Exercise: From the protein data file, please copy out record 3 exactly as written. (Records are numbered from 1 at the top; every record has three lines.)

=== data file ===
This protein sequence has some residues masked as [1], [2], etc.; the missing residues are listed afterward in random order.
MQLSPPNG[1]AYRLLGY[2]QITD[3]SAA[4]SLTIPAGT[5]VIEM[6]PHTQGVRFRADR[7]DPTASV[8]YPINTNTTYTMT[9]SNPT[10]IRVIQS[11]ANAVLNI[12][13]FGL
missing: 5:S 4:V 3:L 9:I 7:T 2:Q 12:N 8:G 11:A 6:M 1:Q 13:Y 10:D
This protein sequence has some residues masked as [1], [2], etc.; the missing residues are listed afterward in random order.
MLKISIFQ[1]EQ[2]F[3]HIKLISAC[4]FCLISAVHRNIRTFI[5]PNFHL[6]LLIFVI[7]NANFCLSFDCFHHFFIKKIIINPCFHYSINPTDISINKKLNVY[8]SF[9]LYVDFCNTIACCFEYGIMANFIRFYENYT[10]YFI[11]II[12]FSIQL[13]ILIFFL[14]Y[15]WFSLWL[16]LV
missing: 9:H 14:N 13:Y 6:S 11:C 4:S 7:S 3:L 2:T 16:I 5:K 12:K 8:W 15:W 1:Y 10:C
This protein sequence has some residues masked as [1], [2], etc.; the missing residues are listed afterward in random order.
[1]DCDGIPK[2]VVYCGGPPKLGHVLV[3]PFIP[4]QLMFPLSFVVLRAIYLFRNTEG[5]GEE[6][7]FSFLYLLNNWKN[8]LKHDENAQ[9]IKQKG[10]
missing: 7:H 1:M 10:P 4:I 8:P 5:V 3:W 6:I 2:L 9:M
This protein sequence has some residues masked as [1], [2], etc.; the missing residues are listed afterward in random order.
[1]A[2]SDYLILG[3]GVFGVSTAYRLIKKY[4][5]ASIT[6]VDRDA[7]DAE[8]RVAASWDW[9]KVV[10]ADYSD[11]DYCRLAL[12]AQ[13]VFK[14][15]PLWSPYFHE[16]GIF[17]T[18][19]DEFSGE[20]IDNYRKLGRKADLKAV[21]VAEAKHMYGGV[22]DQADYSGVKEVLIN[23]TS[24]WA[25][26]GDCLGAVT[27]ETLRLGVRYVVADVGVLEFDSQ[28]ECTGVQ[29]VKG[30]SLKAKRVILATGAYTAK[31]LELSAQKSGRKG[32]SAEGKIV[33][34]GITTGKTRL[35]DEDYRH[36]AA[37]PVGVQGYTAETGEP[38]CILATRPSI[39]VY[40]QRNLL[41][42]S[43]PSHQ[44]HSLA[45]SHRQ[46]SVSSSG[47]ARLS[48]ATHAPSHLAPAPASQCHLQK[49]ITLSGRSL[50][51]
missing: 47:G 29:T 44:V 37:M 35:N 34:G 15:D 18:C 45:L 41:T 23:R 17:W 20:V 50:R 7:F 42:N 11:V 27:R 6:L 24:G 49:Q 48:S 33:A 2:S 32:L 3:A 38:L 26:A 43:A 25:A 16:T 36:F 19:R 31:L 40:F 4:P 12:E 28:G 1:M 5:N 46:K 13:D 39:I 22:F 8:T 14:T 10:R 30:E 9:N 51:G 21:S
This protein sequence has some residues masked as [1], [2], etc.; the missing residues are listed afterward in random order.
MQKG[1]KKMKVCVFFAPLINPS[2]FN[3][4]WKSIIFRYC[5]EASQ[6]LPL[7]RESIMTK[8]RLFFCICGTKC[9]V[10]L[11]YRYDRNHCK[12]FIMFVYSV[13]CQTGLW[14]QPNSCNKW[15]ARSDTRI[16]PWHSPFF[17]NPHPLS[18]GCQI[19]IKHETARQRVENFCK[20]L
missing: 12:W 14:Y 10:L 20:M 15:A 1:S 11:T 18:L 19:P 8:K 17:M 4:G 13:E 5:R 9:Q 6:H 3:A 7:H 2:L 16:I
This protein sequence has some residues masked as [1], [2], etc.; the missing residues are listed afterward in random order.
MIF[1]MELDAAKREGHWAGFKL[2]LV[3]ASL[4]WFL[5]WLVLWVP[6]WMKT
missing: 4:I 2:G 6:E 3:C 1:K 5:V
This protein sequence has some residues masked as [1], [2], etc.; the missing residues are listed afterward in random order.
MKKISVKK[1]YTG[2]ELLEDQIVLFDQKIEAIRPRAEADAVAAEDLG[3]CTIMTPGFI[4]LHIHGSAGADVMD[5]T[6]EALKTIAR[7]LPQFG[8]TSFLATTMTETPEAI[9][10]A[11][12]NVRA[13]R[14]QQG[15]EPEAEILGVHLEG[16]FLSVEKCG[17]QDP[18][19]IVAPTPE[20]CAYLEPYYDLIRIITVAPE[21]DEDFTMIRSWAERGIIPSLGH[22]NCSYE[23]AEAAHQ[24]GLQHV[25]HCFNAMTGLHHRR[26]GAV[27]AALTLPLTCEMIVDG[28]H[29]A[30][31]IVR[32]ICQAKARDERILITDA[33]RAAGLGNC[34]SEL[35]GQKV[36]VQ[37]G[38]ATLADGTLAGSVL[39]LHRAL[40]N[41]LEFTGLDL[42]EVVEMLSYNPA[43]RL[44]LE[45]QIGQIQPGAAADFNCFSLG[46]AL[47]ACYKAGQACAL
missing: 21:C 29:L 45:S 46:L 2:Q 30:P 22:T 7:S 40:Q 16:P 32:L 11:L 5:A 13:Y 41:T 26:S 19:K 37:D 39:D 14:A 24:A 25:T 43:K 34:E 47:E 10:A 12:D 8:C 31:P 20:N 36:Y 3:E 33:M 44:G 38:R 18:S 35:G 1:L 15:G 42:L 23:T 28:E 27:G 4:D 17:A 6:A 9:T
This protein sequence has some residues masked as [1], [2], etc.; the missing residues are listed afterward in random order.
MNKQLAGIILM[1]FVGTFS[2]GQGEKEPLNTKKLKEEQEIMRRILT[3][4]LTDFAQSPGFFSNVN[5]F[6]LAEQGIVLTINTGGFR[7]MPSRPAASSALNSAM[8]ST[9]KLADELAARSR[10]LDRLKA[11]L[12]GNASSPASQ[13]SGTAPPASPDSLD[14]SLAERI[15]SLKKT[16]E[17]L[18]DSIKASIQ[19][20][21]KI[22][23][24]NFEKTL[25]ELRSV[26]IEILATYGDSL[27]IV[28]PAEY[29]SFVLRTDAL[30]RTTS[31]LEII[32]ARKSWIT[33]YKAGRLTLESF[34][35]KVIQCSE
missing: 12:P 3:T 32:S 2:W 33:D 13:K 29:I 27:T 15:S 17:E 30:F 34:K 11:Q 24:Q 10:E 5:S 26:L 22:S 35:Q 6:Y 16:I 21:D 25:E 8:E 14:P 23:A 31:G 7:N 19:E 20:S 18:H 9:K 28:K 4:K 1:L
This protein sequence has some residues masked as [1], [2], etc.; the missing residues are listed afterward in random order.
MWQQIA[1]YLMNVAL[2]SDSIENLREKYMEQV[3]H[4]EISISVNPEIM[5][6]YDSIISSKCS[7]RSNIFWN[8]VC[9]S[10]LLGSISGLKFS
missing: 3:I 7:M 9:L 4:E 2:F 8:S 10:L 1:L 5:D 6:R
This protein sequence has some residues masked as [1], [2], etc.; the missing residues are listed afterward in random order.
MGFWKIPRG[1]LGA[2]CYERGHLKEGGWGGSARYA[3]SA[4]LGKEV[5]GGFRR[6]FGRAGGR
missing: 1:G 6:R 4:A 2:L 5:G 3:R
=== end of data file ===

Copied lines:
This protein sequence has some residues masked as [1], [2], etc.; the missing residues are listed afterward in random order.
[1]DCDGIPK[2]VVYCGGPPKLGHVLV[3]PFIP[4]QLMFPLSFVVLRAIYLFRNTEG[5]GEE[6][7]FSFLYLLNNWKN[8]LKHDENAQ[9]IKQKG[10]
missing: 7:H 1:M 10:P 4:I 8:P 5:V 3:W 6:I 2:L 9:M